We just got back from an Eastern Oregon-to-Montana-and-back road trip and I was lamenting that during our house addition work that we didn’t uncover any dinosaur bones or historic relics. We visited the Painted Hills and Fossil, Oregon, to look for fossils and we did find some! While in Bozeman, we visited the Museum of the Rockies which has an amazing and accessible dinosaur museum. I also learned while listening to podcasts during our long hours on the road that if you find a dinosaur fossil on your property, it belongs to you. This has lead to a private market for dinosaur bones which seems very wrong somehow but there you go… start digging for your very own T-Rex!
Anyway, we got back home after what felt like a month away and the yard weeds were knee high. So, early on Sunday morning I went out to tackle them and while pulling fresh, happy weeds from next to our newly built foundation, I found a little thing:
As you can see it’s very weather-worn and if it didn’t have a punch in the middle, I probably would have overlooked it. The more I examined it, the more I felt like it had the word “PORTLAND” stamped on it. On the other side, I could read “FOR.” I brought it inside and asked my kid to dig out her kid-microscope so we could examine it and we determined that it was something interesting. I started thinking maybe a trolley token of some sort. There used to be trolley lines criss-crossing Portland including out to our neck of the woods. Right now, the City is digging deep to finally pull the some of the remaining trolley tracks out of SE 52nd – a bit of history gone forever.
We did some pencil and paper rubbings on it and it looked like the back side said “GOOD FOR.” We started Googling for vintage trolley tokens and bingo! If it was a pristine token, we would have been able to read: “Portland Traction Co.; Good For One Fare.” Further reading revealed that these particular tokens were in play for about a decade, from the mid-1940s to mid 1950s and good for busses and trolleys. Our little home was built in the early 1950s, right in the middle of this time period, so I have to imagine that this token came from a worker who had some part in building our house. I do hope they were able to get home safely that night!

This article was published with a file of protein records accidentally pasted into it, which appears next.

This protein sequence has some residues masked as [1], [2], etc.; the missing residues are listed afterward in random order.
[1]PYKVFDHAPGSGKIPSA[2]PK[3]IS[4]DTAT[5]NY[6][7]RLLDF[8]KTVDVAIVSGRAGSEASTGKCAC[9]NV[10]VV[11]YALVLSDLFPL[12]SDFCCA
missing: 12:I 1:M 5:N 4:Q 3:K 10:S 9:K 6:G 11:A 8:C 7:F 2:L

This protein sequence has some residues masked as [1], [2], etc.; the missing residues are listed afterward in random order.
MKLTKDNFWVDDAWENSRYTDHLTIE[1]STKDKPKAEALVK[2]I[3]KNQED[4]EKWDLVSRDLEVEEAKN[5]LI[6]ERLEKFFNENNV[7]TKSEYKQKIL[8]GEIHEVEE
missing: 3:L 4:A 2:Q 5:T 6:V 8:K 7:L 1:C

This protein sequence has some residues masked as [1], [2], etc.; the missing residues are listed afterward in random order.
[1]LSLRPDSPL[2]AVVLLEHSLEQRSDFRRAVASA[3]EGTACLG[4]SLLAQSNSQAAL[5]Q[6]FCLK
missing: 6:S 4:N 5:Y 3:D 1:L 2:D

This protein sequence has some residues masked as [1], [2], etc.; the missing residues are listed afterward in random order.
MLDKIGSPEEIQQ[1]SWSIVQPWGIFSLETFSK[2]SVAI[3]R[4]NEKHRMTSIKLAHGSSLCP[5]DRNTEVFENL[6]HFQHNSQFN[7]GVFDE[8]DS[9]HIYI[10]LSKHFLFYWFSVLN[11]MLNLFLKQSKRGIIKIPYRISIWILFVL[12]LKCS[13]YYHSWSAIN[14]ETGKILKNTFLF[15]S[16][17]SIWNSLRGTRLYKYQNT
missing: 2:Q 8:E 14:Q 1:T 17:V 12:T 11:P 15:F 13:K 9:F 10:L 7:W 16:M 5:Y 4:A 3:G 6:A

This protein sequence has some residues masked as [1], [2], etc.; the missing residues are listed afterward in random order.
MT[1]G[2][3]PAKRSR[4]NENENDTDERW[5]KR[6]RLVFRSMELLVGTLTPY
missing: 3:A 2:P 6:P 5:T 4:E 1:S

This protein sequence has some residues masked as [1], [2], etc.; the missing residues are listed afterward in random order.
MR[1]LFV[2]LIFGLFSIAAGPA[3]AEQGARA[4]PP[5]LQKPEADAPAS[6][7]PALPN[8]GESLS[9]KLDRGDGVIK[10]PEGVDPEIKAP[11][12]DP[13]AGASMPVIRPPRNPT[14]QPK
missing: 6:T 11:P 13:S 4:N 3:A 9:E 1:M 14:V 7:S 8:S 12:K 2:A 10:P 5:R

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I enjoyed this write-up on some history of the tokens (scroll down to image of the Rose City bus) including the fact that when the company decided to get rid of them, they just dumped them in the ocean. THE OCEAN! You have to wonder what millions of these nickel alloy tokens did to that spot of the ocean floor outside of Newport. Probably not great! Ahhh, history. When you want to get rid of something, just throw it down a ravine or in some body of water. What could go wrong?
Also, this page on Portland Interurbans has some lovely imagery including that “Sellwood Car House, Office and Club House” which, fun fact, the office and club house is now office spaces and I spent three months employed by a design agency there. I used to hang out out back next to the derelict train tracks and make phone calls on my lunch break. One day–shocker–a short train rolls by! Apparently this bit of track is owned privately and this guy… I don’t even understand what goes on but he has some train cars and uses them…? I love this little town.